Buch: Higher equity capital for banks is the key Guest contribution published in Le Monde
A resilient financial system must weather unforeseen events
The global economy is currently in good shape, and the outlook is positive. Favourable economic conditions, low inflation and low interest rates are contributing to high valuations in financial markets. Yet, in such an environment, market participants may become overly optimistic, and risks to financial stability may be building up. Maintaining a resilient financial system thus requires sufficient buffers against unforeseen events and ensuring that reforms are not watered down.
Gazing into the rear view mirror for too long increases the risk of overlooking hazards
Currently, market participants are expecting a gradual increase in interest rates. This would indeed boost the stability of the financial system: banks may see their interest margins recover, in particular if interest rates move out of negative territory permanently. Life insurers and pension institutions would find it easier to generate sufficient income to cover returns they have promised.
But how would markets respond to an unforeseen economic slowdown? What if interest rates stay low for much longer? What if political risks materialize and risk premiums increase abruptly? Such unexpected events may affect multiple market participants simultaneously – thus potentially threatening the functioning of the entire financial system.
History tells us that financial crises usually strike unexpectedly. They can do serious harm to the economy and to society – output is lost, unemployment goes up, and public debt increases. The longer the boom persists, the more current trends are extrapolated into the future, and the weaker the incentives are to take precautions against unforeseen events.
Higher equity capital is the key to a resilient financial system
A resilient financial system thus needs to be in a position to weather unexpected events. Sufficient equity capital is key in this regard. Equity capital represents an insurance mechanism: whenever risks materialize and losses occur, the value of equity adjusts, and dividend payments can be suspended. This means that equity investors bear upside and downside risks, reaping the benefits in good times and covering losses in bad times. Standard debt contracts, in contrast, pay an agreed interest rate in good and bad times alike. Risks are not shared unless creditors agree to restructure the debt or unless all equity is wiped out in insolvency proceedings. Sufficient equity capital thus ensures that banks can cope with bad times. More equity in the banking sector also reduces the likelihood that, in bad times, the entire financial system is harmed.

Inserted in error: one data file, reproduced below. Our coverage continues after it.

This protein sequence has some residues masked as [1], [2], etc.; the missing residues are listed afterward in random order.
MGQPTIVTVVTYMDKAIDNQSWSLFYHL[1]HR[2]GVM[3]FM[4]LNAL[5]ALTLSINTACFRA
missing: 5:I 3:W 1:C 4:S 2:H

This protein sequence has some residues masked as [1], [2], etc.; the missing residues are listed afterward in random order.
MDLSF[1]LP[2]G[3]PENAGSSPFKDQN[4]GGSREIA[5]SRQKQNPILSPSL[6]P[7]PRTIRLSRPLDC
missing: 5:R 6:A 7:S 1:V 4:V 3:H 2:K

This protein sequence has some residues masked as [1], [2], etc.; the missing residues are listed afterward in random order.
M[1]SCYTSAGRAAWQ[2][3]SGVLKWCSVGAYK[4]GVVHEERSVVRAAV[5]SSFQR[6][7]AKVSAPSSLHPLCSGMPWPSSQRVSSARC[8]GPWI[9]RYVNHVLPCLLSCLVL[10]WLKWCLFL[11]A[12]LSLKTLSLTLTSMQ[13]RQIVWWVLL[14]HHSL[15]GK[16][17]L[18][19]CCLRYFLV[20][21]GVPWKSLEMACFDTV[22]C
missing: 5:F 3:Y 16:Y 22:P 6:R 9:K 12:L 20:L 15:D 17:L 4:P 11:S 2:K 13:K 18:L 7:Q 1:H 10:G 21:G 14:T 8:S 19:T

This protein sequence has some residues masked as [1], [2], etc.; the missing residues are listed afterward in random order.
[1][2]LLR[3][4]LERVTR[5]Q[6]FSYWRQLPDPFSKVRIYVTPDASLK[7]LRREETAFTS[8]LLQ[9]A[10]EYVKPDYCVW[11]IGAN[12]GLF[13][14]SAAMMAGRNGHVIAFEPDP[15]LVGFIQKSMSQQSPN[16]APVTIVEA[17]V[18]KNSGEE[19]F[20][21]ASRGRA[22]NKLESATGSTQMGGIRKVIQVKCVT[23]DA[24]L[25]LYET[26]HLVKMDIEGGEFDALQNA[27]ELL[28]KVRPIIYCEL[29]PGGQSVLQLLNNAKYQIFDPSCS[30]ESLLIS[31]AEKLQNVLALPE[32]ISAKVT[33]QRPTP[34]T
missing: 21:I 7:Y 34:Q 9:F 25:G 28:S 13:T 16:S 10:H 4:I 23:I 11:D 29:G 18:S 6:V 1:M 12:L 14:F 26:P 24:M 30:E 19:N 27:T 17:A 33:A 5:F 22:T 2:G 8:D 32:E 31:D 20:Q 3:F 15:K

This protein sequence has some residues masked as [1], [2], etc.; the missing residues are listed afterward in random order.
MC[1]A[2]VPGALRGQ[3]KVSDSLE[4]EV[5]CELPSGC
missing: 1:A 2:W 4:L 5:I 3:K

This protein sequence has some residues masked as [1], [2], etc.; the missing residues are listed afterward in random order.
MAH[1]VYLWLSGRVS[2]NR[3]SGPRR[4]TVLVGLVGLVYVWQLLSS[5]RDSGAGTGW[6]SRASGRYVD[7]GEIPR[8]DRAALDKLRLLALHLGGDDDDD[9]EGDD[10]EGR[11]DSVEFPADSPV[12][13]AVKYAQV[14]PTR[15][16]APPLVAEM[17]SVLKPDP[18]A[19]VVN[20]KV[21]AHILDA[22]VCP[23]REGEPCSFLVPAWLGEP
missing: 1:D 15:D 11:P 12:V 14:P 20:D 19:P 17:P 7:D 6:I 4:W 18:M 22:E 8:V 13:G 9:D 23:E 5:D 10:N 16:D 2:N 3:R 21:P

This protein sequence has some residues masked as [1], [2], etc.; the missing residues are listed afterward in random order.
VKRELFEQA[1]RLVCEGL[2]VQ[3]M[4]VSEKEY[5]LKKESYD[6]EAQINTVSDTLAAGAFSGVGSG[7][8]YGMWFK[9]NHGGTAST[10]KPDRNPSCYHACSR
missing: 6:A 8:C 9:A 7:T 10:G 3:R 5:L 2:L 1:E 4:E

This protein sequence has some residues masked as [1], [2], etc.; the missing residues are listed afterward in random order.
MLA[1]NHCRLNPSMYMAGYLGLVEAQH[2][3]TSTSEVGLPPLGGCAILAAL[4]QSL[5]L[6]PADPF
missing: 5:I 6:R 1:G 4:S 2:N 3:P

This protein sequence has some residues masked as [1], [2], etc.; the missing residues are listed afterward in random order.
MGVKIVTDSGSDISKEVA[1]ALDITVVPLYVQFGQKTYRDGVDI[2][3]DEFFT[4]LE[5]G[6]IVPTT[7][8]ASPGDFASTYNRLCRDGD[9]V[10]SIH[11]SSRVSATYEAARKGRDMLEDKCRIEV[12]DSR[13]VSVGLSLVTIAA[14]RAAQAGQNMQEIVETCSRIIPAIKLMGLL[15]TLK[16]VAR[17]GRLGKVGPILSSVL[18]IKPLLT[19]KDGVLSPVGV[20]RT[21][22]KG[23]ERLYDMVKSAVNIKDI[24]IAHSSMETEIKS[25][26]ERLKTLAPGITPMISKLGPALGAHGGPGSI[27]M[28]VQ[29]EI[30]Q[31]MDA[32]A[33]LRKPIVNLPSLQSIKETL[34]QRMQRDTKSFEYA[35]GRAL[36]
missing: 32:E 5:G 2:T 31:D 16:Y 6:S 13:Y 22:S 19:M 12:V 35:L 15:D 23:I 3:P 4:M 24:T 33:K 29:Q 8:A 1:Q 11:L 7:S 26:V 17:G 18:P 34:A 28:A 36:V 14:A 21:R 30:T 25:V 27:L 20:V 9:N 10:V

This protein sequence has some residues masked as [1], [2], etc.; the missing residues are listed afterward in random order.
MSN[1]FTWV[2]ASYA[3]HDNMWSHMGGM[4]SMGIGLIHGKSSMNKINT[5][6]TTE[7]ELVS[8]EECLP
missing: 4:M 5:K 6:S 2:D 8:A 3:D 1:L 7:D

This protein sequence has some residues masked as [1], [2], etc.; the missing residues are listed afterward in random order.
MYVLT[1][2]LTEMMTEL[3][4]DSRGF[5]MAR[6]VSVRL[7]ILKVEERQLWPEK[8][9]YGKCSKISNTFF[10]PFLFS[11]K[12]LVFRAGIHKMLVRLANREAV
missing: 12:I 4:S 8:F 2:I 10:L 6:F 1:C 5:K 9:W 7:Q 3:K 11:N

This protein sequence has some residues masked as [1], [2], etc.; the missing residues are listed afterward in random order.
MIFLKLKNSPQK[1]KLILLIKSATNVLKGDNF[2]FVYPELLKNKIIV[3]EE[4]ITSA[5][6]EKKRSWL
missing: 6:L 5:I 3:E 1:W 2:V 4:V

Many post crisis reforms have exactly that objective: to enhance resilience through higher equity capital. Banks now have to fulfil much higher capital requirements, which are even higher for larger and thus more systemically important banks. And reforms go one step further: because standard insolvency procedures are not designed to cope with large and systemically important banks, new regimes for the recovery and resolution of those banks have been introduced. This reduces implicit public subsidies and political guarantees for bank creditors, who now can no longer expect to be bailed out using taxpayers’ money.
Assessing effects of reforms requires taking a public policy perspective
But have we reached the objective of making the financial system more resilient? And what are the potential side effects? To answer these questions, the G20 has agreed on a structured evaluation framework, by means of which private and public perspectives can be disentangled. Initial evidence suggests that the banking system still serves the real economy through lending. At the same time, it is often argued that the reforms have been costly for the financial sector. Reducing public subsidies, especially to larger banks, indeed implies increased costs for private owners and creditors. This increase in private cost, however, is a benefit for society because systemic crisis become less likely and less severe. In this sense, the reforms yield a “double dividend” – a financial system which contributes to stability and economic growth alike.